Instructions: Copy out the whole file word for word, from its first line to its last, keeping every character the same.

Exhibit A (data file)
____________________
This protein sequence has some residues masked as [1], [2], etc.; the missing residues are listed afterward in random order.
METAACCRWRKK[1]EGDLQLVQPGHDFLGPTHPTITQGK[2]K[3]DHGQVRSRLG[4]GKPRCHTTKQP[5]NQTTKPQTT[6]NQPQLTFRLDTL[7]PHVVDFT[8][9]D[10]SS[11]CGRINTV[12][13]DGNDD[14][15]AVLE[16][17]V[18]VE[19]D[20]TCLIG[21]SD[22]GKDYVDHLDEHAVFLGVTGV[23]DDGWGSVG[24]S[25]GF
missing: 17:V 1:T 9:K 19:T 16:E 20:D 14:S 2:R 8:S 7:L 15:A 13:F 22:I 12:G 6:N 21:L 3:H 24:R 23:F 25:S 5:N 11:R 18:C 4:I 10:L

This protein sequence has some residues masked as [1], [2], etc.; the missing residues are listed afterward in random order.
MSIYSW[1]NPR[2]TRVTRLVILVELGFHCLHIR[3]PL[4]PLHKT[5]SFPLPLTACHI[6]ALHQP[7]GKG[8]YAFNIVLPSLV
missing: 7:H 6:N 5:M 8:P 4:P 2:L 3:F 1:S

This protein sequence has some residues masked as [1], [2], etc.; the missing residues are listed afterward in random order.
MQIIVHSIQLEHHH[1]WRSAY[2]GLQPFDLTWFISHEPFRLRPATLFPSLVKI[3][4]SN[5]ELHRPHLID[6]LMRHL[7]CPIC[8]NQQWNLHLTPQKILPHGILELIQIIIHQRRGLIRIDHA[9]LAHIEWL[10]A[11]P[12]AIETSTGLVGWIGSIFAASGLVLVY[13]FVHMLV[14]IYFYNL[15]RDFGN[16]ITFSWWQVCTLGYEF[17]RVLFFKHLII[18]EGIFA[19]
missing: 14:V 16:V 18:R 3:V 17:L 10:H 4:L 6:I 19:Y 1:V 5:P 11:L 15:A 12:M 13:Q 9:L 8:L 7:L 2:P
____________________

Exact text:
This protein sequence has some residues masked as [1], [2], etc.; the missing residues are listed afterward in random order.
METAACCRWRKK[1]EGDLQLVQPGHDFLGPTHPTITQGK[2]K[3]DHGQVRSRLG[4]GKPRCHTTKQP[5]NQTTKPQTT[6]NQPQLTFRLDTL[7]PHVVDFT[8][9]D[10]SS[11]CGRINTV[12][13]DGNDD[14][15]AVLE[16][17]V[18]VE[19]D[20]TCLIG[21]SD[22]GKDYVDHLDEHAVFLGVTGV[23]DDGWGSVG[24]S[25]GF
missing: 17:V 1:T 9:K 19:T 16:E 20:D 14:S 2:R 8:S 7:L 15:A 13:F 22:I 12:G 6:N 21:L 3:H 24:R 23:F 25:S 5:N 11:R 18:C 4:I 10:L

This protein sequence has some residues masked as [1], [2], etc.; the missing residues are listed afterward in random order.
MSIYSW[1]NPR[2]TRVTRLVILVELGFHCLHIR[3]PL[4]PLHKT[5]SFPLPLTACHI[6]ALHQP[7]GKG[8]YAFNIVLPSLV
missing: 7:H 6:N 5:M 8:P 4:P 2:L 3:F 1:S

This protein sequence has some residues masked as [1], [2], etc.; the missing residues are listed afterward in random order.
MQIIVHSIQLEHHH[1]WRSAY[2]GLQPFDLTWFISHEPFRLRPATLFPSLVKI[3][4]SN[5]ELHRPHLID[6]LMRHL[7]CPIC[8]NQQWNLHLTPQKILPHGILELIQIIIHQRRGLIRIDHA[9]LAHIEWL[10]A[11]P[12]AIETSTGLVGWIGSIFAASGLVLVY[13]FVHMLV[14]IYFYNL[15]RDFGN[16]ITFSWWQVCTLGYEF[17]RVLFFKHLII[18]EGIFA[19]
missing: 14:V 16:V 18:R 3:V 17:L 10:H 4:L 6:I 19:Y 1:V 5:P 11:L 15:A 12:M 13:Q 9:L 8:L 7:L 2:P